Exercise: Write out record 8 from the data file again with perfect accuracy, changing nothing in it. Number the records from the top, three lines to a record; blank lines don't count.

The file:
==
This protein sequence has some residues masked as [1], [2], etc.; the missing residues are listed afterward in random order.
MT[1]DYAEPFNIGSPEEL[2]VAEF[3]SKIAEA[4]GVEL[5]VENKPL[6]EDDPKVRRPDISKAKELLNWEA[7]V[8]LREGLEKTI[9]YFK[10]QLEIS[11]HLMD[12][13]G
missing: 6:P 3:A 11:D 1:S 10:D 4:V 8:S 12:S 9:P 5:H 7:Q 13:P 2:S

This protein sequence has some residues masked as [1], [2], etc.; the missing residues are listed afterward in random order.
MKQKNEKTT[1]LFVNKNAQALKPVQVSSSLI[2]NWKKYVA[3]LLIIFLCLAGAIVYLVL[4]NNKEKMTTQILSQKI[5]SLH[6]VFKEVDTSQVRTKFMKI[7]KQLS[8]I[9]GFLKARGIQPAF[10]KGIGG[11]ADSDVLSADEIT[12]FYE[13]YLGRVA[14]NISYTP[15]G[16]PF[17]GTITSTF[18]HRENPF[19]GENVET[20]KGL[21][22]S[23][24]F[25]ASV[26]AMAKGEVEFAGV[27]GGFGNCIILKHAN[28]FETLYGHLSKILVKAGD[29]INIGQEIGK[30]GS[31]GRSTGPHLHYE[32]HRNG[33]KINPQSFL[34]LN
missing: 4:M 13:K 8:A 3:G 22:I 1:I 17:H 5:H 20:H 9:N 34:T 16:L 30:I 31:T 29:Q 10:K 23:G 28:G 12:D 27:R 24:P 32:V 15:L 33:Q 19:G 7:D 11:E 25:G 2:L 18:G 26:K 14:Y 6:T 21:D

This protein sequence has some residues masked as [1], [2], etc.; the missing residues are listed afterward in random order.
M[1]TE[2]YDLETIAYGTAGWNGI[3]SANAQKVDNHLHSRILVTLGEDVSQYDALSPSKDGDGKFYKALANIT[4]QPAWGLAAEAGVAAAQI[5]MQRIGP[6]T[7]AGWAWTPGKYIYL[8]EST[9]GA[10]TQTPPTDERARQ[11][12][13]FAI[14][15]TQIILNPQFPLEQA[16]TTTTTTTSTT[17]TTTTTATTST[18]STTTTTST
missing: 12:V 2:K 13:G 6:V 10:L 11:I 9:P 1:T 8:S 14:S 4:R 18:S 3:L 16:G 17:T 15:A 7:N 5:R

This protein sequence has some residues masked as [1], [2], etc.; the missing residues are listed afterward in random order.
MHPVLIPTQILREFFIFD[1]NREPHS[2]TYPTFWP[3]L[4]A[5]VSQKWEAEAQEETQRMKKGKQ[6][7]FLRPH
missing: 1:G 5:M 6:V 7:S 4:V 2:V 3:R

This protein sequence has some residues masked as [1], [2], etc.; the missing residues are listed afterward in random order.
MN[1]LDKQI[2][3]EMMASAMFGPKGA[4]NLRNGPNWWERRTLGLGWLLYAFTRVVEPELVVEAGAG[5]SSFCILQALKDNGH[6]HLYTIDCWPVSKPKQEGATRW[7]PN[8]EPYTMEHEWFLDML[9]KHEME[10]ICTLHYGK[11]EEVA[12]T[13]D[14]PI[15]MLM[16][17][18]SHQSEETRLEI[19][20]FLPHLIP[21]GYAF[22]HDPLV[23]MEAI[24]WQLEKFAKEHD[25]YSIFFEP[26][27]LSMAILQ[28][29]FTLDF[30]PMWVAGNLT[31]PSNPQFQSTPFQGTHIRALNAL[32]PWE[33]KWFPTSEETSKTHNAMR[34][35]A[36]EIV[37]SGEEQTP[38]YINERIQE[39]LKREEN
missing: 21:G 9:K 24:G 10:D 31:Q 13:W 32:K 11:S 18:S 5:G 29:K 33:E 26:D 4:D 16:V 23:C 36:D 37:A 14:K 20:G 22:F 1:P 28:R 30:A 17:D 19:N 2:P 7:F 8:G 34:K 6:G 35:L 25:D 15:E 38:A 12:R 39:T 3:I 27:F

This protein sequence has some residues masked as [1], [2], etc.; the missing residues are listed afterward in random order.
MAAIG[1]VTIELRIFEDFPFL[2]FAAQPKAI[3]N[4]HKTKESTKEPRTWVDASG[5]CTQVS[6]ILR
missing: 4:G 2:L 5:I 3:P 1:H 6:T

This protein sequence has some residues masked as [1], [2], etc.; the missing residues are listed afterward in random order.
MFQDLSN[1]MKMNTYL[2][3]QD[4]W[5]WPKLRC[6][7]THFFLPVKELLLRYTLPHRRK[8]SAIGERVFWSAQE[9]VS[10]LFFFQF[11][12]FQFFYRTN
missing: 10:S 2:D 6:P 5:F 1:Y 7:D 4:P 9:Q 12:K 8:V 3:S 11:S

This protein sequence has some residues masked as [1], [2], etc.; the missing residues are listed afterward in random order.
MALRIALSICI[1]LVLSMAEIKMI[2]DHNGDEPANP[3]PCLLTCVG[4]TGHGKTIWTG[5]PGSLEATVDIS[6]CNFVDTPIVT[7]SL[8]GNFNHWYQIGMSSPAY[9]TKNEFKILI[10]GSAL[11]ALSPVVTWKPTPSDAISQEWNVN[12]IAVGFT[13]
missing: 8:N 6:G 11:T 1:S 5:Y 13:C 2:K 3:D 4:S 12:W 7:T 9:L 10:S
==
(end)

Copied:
This protein sequence has some residues masked as [1], [2], etc.; the missing residues are listed afterward in random order.
MALRIALSICI[1]LVLSMAEIKMI[2]DHNGDEPANP[3]PCLLTCVG[4]TGHGKTIWTG[5]PGSLEATVDIS[6]CNFVDTPIVT[7]SL[8]GNFNHWYQIGMSSPAY[9]TKNEFKILI[10]GSAL[11]ALSPVVTWKPTPSDAISQEWNVN[12]IAVGFT[13]
missing: 8:N 6:G 11:T 1:S 5:Y 13:C 2:K 3:D 4:S 12:W 7:T 9:L 10:S